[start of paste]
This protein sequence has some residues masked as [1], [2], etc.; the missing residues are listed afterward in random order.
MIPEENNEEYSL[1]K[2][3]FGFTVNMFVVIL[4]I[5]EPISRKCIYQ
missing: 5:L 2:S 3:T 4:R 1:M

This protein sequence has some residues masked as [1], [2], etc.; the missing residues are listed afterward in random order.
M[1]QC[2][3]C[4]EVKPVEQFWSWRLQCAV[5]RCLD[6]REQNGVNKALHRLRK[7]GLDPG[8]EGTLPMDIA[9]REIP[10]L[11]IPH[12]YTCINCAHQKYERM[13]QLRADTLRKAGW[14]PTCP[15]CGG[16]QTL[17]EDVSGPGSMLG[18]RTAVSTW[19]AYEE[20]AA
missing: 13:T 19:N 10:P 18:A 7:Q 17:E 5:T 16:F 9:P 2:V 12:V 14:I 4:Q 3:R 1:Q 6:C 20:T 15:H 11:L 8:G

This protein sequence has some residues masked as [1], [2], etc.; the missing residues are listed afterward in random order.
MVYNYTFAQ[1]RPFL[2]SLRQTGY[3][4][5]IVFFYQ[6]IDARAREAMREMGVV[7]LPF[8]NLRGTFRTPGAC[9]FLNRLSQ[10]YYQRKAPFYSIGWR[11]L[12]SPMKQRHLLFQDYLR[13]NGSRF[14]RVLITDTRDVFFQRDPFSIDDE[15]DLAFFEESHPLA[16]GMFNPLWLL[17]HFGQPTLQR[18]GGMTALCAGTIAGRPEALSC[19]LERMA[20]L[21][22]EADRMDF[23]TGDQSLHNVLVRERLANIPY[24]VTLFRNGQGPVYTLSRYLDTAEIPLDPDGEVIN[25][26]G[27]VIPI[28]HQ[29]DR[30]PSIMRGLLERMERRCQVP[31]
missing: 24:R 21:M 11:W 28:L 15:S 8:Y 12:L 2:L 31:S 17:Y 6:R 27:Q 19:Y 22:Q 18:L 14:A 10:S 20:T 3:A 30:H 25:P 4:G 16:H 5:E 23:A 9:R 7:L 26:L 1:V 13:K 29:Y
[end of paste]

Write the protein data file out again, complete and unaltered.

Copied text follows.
This protein sequence has some residues masked as [1], [2], etc.; the missing residues are listed afterward in random order.
MIPEENNEEYSL[1]K[2][3]FGFTVNMFVVIL[4]I[5]EPISRKCIYQ
missing: 5:L 2:S 3:T 4:R 1:M

This protein sequence has some residues masked as [1], [2], etc.; the missing residues are listed afterward in random order.
M[1]QC[2][3]C[4]EVKPVEQFWSWRLQCAV[5]RCLD[6]REQNGVNKALHRLRK[7]GLDPG[8]EGTLPMDIA[9]REIP[10]L[11]IPH[12]YTCINCAHQKYERM[13]QLRADTLRKAGW[14]PTCP[15]CGG[16]QTL[17]EDVSGPGSMLG[18]RTAVSTW[19]AYEE[20]AA
missing: 13:T 19:N 10:P 18:A 7:Q 17:E 5:T 16:F 9:P 2:V 12:V 14:I 4:Q 3:R 1:Q 6:C 20:T 15:H 11:L 8:G

This protein sequence has some residues masked as [1], [2], etc.; the missing residues are listed afterward in random order.
MVYNYTFAQ[1]RPFL[2]SLRQTGY[3][4][5]IVFFYQ[6]IDARAREAMREMGVV[7]LPF[8]NLRGTFRTPGAC[9]FLNRLSQ[10]YYQRKAPFYSIGWR[11]L[12]SPMKQRHLLFQDYLR[13]NGSRF[14]RVLITDTRDVFFQRDPFSIDDE[15]DLAFFEESHPLA[16]GMFNPLWLL[17]HFGQPTLQR[18]GGMTALCAGTIAGRPEALSC[19]LERMA[20]L[21][22]EADRMDF[23]TGDQSLHNVLVRERLANIPY[24]VTLFRNGQGPVYTLSRYLDTAEIPLDPDGEVIN[25][26]G[27]VIPI[28]HQ[29]DR[30]PSIMRGLLERMERRCQVP[31]
missing: 24:R 21:M 11:W 28:L 15:S 8:Y 12:L 2:L 31:S 17:Y 6:R 27:Q 19:Y 22:Q 18:L 14:A 10:S 20:T 3:A 30:H 25:P 4:G 16:H 5:E 23:A 9:R 7:L 26:L 1:V 13:K 29:Y